Hanging with the Boys: Ten Questions for Garth Ennis and Darick Robertson

Wikipedia's take on The Boys

Oh Come On......You Knew it was Bound to Happen

Boy, isn't the internet grand? Check out the above Seinfeld clip, soon to be released as a Lost Episode feature. Who would have guessed? I'm joking, of course. Check it out.

Rock School?.......What a Cool Idea

I was just channel surfing when I happened to take a glimpse at one my favorite films from last year, School of Rock, starring Jack Black. I purchased the DVD quite some time ago, but periodically look at the film because it does represent one of those "feel good" movies that one can get into ever so often. This film also prompted me to ponder about the real School of Rock or the more aptly named Paul Green School of Rock Music located in Philadelphia, PA. As many readers of this blog can attest to, I'm not a big fan of the current music scene. My dissatisfaction has very little to do with a longing for the days of master musicianship but more with looking for something new and superior to that bygone era. I have said this many times but if we come from a musical tradition that includes Robert Johnson, Bessie Smith, Duke Ellington, Billie Holiday, Miles, Stevie, Jimi and Prince-where are the new stars that have created something that goes beyond the aforementioned artists? The above snippet is from the 1998 documentary entitled Rock Schoolwhich showcases the school/mentoring program created by Mr. Green. Coincidently, Green's manic, excitable and eccentric personality does appear eerily similar to the Jack Black character in the feature film.

According to wikipedia, there has been a controversy brewing over the film versus the actual school. Can anyone say intellectual property? Or better yet, lawsuit? Well, anyway, thanks to Green he has franchised his program and there are satellite schools located in many cities all over the US. Now here is my racialization moment-where are the Black/Brown versions of this sorely needed program? Fortunately, there are pockets of Jazz and Classical mentoring programs all over this country but I just wish that we all placed more emphasis on these type of programs in communities of color. I have to applaud Green's efforts in the marketing of such a school because I would assume that he started to notice that kids were just not being exposed to the musicianship that the classic rock genre engenders. I would also come to a similar conclusion as it relates to how Blues, Soul and Jazz are not being introduced to minority youth as well. I, for one, would have loved if a school like this existed when I was a kid. Is there even such a thing as a high school band anymore? I know that one of the things that gave rise to hiphop culture was the cutting back of funding for inner city school music programs dating back to the mid 70s. Again cheers to Mr. Green for developing an interesting and innovative teaching device. Rock On! For more info on Rock School, other similar programs and the dilemma of keeping kids interested in extracurricular cultural activities, click on the links below:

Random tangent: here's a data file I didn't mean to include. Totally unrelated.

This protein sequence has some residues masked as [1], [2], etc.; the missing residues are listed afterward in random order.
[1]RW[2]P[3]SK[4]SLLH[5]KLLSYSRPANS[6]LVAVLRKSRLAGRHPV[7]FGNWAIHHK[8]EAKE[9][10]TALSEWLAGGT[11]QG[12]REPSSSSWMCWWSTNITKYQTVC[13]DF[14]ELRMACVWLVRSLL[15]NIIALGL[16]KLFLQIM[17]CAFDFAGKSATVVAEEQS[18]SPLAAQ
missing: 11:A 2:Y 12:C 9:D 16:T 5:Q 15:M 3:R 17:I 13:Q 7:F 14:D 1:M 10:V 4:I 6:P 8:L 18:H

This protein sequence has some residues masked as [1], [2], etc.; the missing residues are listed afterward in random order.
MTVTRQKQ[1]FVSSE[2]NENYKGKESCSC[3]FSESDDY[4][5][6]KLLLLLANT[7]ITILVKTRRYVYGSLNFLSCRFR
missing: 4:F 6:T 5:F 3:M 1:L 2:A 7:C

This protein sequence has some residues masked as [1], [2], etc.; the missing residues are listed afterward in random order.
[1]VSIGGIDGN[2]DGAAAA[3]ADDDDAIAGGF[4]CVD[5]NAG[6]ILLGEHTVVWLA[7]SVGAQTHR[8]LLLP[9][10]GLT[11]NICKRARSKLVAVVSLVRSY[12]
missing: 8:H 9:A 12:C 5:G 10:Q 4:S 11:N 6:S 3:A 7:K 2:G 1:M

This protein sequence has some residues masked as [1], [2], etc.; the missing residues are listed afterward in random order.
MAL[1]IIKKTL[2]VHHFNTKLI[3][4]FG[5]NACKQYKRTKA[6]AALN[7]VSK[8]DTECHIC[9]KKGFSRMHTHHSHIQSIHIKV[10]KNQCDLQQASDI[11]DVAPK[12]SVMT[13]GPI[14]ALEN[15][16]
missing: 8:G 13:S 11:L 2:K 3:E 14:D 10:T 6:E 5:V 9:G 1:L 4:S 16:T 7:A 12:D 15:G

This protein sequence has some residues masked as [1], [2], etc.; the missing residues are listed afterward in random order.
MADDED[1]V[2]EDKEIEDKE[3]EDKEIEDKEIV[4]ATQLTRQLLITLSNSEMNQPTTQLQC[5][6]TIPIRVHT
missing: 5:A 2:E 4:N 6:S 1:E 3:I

• Paul Green School of Rock Music

  • Set Them Free

  • Michigan State Unviversity-School of Music

  • Seattle Repertory Jazz Orchestra
  • Sunday, December 03, 2006

    Being a Black Contrarian or No Wiggle Room! (No Relation to Romper Room) An Addendum

    Thinking against the grain can be an arduous, unpopular but at the least necessary endeavor. It is essentially what a Black contrarian does-go left when everyone else chooses to go right. To be more accurate, in my case going right(center) when the group goes left(the above picture can be misleading). Do yourself a favor, scroll down to my previous Queens police shooting entry and click on the "trackback" link. It will lead you to the latest posting by Dr. Lester Spence who is at the helm of a blog, entitled Blacksmythe. It appears that he has taken me to task on my view of the Queens case or more specifically, the subject of policing in minority communities. For the record, I encourage reasoned debate, therefore I will attempt to briefly answer his charges.

    To paraphrase Spence, it was his contention that my policing stance may have some validity, if one were to ignore the overall protective purpose of the police. Spence also proposed that I failed to address the history of the police as it relates to communities of color. In addition, he posited that hip hop culture, because of it being a recent phenomenon(relative to historical relevance)would be an atypical ingredient in the police brutality cauldron. I am fully aware of the general history of the police. Thinking back to my Hampton U criminal justice courses, the subject of the police (before Sting and Andy Summers) remains forever emblazoned in my mind.